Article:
- Here, you need to click on the menu Action–Create a Basic Task. After that, the setting up of reminder time is easy to understand. Finally, select “Starting a Program.” You see a “Start a Program” screen with two boxes “Program” and “Add Arguments” as shown below.You need to split the Run Command that we copied above in two parts. Enter the first double-quoted value that gives the full path name of WhizFolders exe file in the Program box. Put the rest of the Run command in the “Add arguments” box and complete the wizard by clicking on the Next button till it finishes. That’s it. You’re all set.
Finally, you can delete the desktop shortcut created in Step 1 unless you want to keep it.
Universal links: If that program supports running external commands in its links, you can simply copy a Universal Link to a note and use that as the link target. This is described in Now you can insert a link pointing to a WhizFolders note in any application that supports hyperlinks.
Shortcuts: Sometimes, that other program may not support the above feature of having commands as links. Instead, it might support a limited external link that can only execute a shortcut. In this case, you will need to create a shortcut to the note and then use it. Here are steps to create shortcuts to WhizFolder documents or to individual notes within them.
Creating a shortcut to open a WhizFolder document: This is described in Always opening the same document when starting.
Creating a shortcut to open WhizFolders, positioned on a particular note: We will be giving this feature in the next version by a direct Tools menu. But for now, you can follow this procedure.
- You need to create a BAT utility only once:
Using Notepad, create a file called “mystart.bat” with the following line in it:
Copy this file mystart.bat to a folder on your path, for example, to the Windows folder. You need to do this step only once and can use this utility later for all such shortcuts.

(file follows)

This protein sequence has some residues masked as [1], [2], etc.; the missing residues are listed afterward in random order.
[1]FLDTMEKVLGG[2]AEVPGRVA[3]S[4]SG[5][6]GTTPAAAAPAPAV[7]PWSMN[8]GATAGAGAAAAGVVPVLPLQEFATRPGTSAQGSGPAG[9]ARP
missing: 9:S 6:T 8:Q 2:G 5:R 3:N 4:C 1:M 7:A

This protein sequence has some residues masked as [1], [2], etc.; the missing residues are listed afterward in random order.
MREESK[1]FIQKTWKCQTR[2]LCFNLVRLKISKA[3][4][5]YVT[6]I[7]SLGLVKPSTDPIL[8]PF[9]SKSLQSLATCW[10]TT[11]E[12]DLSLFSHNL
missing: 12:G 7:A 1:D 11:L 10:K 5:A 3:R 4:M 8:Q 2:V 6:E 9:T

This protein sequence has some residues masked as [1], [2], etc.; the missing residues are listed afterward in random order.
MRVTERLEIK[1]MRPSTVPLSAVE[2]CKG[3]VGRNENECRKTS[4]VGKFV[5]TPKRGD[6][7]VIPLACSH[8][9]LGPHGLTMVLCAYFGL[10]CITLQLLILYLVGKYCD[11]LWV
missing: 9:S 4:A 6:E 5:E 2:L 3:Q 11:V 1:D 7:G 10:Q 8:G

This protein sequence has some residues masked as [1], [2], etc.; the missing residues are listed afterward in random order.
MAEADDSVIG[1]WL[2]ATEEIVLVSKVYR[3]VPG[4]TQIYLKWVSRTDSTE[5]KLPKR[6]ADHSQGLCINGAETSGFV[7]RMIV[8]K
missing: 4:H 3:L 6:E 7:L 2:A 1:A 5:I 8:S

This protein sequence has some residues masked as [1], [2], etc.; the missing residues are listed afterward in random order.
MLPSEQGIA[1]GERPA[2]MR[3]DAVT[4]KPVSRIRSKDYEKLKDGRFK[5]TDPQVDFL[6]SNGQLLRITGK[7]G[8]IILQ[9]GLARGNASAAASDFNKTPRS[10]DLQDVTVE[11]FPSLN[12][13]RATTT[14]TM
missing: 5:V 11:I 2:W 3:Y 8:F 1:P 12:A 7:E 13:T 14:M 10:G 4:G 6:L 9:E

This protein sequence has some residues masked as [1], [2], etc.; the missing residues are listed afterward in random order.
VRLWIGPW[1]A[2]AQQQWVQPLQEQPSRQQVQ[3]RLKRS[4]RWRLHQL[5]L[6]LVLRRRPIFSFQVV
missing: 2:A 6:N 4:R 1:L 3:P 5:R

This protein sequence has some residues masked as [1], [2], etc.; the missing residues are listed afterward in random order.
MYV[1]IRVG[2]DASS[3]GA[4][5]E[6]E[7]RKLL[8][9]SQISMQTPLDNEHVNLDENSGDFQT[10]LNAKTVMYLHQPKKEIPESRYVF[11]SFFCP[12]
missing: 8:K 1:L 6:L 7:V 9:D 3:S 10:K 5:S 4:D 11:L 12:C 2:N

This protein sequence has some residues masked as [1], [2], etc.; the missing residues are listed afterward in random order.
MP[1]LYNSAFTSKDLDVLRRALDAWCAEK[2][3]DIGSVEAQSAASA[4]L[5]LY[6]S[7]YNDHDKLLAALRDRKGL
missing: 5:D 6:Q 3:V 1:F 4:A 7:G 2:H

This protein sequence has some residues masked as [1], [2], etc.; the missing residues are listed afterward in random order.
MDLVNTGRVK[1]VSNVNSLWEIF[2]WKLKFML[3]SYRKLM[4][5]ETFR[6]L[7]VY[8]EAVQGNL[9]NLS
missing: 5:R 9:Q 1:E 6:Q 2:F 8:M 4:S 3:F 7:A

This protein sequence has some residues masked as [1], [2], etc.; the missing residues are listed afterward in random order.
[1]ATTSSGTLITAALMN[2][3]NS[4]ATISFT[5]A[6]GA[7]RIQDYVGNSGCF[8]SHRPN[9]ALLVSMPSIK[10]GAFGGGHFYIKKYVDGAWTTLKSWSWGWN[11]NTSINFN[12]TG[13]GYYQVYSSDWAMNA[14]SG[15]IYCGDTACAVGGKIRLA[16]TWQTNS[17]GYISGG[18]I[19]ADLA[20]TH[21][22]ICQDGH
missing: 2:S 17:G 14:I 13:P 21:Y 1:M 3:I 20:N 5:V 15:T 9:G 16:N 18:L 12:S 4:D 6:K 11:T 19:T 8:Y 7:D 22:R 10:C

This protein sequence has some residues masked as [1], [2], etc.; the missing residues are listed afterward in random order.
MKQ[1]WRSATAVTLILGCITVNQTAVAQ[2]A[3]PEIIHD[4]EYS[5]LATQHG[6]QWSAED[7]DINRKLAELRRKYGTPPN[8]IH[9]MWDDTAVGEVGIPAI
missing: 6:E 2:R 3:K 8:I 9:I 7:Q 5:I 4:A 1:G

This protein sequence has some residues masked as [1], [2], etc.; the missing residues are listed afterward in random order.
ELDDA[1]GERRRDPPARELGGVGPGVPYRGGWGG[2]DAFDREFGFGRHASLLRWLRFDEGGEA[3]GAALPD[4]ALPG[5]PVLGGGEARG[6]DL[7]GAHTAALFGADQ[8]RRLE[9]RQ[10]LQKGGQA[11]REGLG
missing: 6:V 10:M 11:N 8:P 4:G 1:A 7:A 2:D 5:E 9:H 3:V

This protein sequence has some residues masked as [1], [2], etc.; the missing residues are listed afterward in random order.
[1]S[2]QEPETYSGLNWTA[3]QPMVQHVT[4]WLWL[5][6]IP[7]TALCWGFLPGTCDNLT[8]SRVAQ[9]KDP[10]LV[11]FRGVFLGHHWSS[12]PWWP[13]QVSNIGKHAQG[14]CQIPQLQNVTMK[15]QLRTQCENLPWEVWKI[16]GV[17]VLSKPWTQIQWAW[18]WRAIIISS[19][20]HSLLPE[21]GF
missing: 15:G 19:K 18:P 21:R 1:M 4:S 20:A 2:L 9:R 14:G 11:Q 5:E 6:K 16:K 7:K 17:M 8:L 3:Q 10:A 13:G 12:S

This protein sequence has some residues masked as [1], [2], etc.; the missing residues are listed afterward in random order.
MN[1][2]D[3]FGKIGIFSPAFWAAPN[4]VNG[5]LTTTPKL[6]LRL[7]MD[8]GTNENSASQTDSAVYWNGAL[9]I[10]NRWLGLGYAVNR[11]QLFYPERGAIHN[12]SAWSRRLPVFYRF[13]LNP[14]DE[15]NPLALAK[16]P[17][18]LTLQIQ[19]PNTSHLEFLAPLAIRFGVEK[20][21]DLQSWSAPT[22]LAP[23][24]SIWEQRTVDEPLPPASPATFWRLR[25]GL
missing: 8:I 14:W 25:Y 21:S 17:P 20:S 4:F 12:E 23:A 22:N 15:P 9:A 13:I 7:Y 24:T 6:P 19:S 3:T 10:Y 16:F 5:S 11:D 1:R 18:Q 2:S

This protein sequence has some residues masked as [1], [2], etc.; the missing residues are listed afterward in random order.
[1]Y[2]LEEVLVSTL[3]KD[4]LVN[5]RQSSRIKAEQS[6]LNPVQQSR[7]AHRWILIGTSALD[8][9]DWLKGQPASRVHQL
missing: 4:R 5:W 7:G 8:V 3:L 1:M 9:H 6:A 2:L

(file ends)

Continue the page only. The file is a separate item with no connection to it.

- Copy the universal link in WhizFolders for which you want to create a desktop shortcut.
- On the desktop, right-click New–Shortcut and enter the following in the Location box:
- Click on Next, and give a name to this shortcut.
- Click on Finish and the shortcut will be created on the desktop. Double-click it to test whether it opens WhizFolders at the note correctly.
- Now you can use this shortcut as a link target in that other program. You can even rename this shortcut to a shorter name or copy it (using Windows Explorer) to another folder if that makes it easier to remember its name.
A direct web publishing is not possible. But you can combine multiple topics to create a single web page (html file) with working links between topics and to the other web sites. Then you can transfer this web page to a web site manually by using a publishing or ftp program. Exporting to multiple pages is not possible yet.
To see the details on how to export to HTML, please look up Help Index of WhizFolders on “Exporting to HTML.” Note that there are certain limitations of this export as mentioned later.
Steps to Export the Topics to a web page or HTML File:
- Select one or more Topics from the Whizfolder document
- Click on the menu “Tools–Export selected topics–To HTML File.”
- A screen comes up asking for the Title of the web page.
- Type a name for the web page and select “Also put jumped topics in the HTML file” check box.
- Click on OK. A dialog comes up to save to an HTML file.
- Select a file name and the web page is exported and WhizFolders also gives an option to bring up the browser to test the web page.
- When you have tested the page, you can use a file transfer (FTP) program to copy it to your web site.
- Pictures can not be exported to the HTML File. But you can insert html tags to do that. This is explained in the help file and in the article “Inserting custom HTML tags.”
- Formatting of the text might change as all the RTF options are not possible in HTML.
- If the check box “Also put jumped topics in the HTML file” is not selected, the links to unexported topics won’t work (i.e. they won’t show the target topic when clicked)
- To get a hierarchial list of topic name links at the top of the web page, select that option and make sure that you have selected a complete hierarchy of topics in the topic list.
This can be done by the feature called “Link to external file or document.” Here is an example of how to do it:
- Suppose your WhizFolder document is at the location “d:\my stuff\mydoc.wzfolder”
- Save your .mht file in the same folder (or make a subfolder within it to keep such files).
- In your WhizFolder document, start editor on the topic in which you want to put the file link.
- Leave the editor on and open the folder “d:\my stuff” in Windows Explorer. Keep both windows side by side.
- Select the .mht file in Explorer, and drag and drop on to the editor to drop a link.